Most importantly, Parsons ends his book with a chapter on ‘Ethics’, which rightly emphasises the importance of designers’ ethical considerations as consequential for our (material and immaterial) environment. Here, he starts off by outlining how Modernist thought promotes an understanding of ‘good’ design as ultimately ‘ethical’ design. Leading on from that, Parsons discusses how ethical considerations are integral to designing, which, by default, includes huge levels of complexity and compromise. In other words, he states that designers are constantly making decisions about what is ‘good’ or ‘bad’ design, articulating different kinds of value (such as privacy, environmental sustainability or freedom of choice) and often prioritising them. He continues that this, then, is at odds with the Modernist claim of functional design as necessarily ethical design, simply because prioritising certain values (e.g. functionality) may negate others (e.g. freedom or privacy). Looking at contemporary design practice, Parsons discusses the difficulties of designers necessarily being moral agents and introduces new design approaches, such as participatory design (in which stakeholders participate in the design from the outset and thus become ‘designers’ themselves), as processes that can mediate ethical concerns.
The key strength of Parsons’s book is that it ‘does what it says on the tin’: it provides a strong philosophical analysis and approach to ‘design’. In that, it both emphasises design as social practice and investigates how key philosophical concerns, such as expression, function, aesthetics and ethics, are featured in these practices. This not only encourages further social research into these practices, but also provides a much needed framework for how we can explore creative practice and its link to society. In other words, Parsons successfully opens up a new and potentially interdisciplinary area of study by giving a comprehensive theoretical framework of design.
However, despite his own call to look at design as social practice, Parsons focuses on analysing works and arguments by other scholars. His discussion of Modernism as a philosophical approach to solving design problems breathes life into this notion, and is both necessary and important. However, it would have been equally, if not more, interesting to go beyond Modernism as a well-discussed, prime example of a well-articulated design theory and practice to spend some time thinking through the (philosophical) issues arising in twenty-first-century design, such as those relating to ‘capitalism’ or ‘class’. Across disciplines, these themes are becoming increasingly important for design scholars and practitioners alike and it would have been intriguing to include this in a philosophical discussion of design.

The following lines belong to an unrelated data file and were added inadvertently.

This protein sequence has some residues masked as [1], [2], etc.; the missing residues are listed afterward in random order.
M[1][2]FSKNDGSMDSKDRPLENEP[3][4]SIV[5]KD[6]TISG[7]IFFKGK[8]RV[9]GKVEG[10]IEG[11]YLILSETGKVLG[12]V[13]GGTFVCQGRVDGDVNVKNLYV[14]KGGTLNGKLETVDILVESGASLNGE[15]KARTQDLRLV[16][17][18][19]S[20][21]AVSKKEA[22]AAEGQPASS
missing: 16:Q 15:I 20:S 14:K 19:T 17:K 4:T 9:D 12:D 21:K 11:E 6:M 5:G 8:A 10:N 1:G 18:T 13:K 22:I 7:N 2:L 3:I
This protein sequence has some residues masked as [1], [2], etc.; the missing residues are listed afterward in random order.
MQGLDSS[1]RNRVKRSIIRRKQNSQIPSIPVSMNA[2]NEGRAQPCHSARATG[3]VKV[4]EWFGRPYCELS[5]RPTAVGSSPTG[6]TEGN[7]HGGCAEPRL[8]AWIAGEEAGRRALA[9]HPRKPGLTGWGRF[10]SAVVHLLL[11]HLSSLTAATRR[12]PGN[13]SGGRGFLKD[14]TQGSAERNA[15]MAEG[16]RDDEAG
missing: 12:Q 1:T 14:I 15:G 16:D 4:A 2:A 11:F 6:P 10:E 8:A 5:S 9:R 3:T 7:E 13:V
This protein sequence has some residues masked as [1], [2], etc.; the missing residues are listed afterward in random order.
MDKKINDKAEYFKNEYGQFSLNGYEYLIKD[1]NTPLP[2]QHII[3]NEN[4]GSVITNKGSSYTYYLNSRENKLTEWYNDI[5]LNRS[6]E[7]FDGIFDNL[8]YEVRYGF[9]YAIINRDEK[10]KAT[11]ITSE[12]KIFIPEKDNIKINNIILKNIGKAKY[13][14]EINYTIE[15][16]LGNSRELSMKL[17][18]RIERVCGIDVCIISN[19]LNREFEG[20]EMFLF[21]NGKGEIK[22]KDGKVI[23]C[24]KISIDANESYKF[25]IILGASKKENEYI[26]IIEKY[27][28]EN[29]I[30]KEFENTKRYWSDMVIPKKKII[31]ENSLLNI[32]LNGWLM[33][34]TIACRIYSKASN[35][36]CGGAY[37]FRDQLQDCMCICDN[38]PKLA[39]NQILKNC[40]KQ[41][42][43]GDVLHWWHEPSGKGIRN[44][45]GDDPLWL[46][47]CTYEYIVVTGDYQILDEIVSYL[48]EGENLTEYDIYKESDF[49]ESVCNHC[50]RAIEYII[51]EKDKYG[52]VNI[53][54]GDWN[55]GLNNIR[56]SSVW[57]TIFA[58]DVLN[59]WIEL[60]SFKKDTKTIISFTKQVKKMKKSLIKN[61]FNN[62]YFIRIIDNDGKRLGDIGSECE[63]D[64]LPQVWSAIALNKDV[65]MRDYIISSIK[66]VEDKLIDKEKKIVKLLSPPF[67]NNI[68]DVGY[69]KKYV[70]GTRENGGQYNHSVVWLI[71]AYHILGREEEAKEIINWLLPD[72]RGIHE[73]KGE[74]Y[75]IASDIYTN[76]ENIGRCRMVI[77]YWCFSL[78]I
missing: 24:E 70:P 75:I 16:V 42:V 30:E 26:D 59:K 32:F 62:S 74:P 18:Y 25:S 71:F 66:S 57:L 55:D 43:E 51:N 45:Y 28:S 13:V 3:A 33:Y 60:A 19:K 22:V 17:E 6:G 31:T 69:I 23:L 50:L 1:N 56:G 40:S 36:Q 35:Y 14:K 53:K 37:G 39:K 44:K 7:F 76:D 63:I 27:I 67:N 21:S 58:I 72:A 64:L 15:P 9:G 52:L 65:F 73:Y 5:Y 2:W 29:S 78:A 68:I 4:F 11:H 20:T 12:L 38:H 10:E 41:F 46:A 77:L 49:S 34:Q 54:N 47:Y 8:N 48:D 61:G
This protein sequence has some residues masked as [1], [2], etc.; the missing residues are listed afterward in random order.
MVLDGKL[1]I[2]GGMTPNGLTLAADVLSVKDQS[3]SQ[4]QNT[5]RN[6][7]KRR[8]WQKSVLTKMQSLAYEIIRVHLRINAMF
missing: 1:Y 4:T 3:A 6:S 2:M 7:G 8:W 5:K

Glenn Parsons’s The Philosophy of Design will certainly be welcomed across the social science and design communities, both by scholars and by practitioners. It covers a lot of crucial theoretical ground and manifests the importance of ‘design’ as a worthy area of study and of equal importance as ‘culture’ or ‘arts’. Parsons scores with his engaging writing that maps out and links up existing philosophical scholarship on design in a highly accessible way. For anyone interested in an intellectual engagement with design, this is an essential read.
Mona Sloane is a PhD student in the LSE Department of Sociology. She is an ethnographer and her research investigates the aesthetic economy of spatial design. She holds an LSE PhD scholarship, an MSc in Sociology from the LSE and a BA in Communication and Cultural Management from Zeppelin University Friedrichshafen. She also is a co-founder of the LSE-based research programme Configuring Light/Staging the Social, which explores the role of light and lighting in everyday life and urban design. Mona works and publishes on the sociology of design, material culture, aesthetics and cultural economy as well as lighting design and public space. She can be contacted: email@example.com
Note: This review gives the views of the author, and not the position of the LSE Review of Books blog, or of the London School of Economics.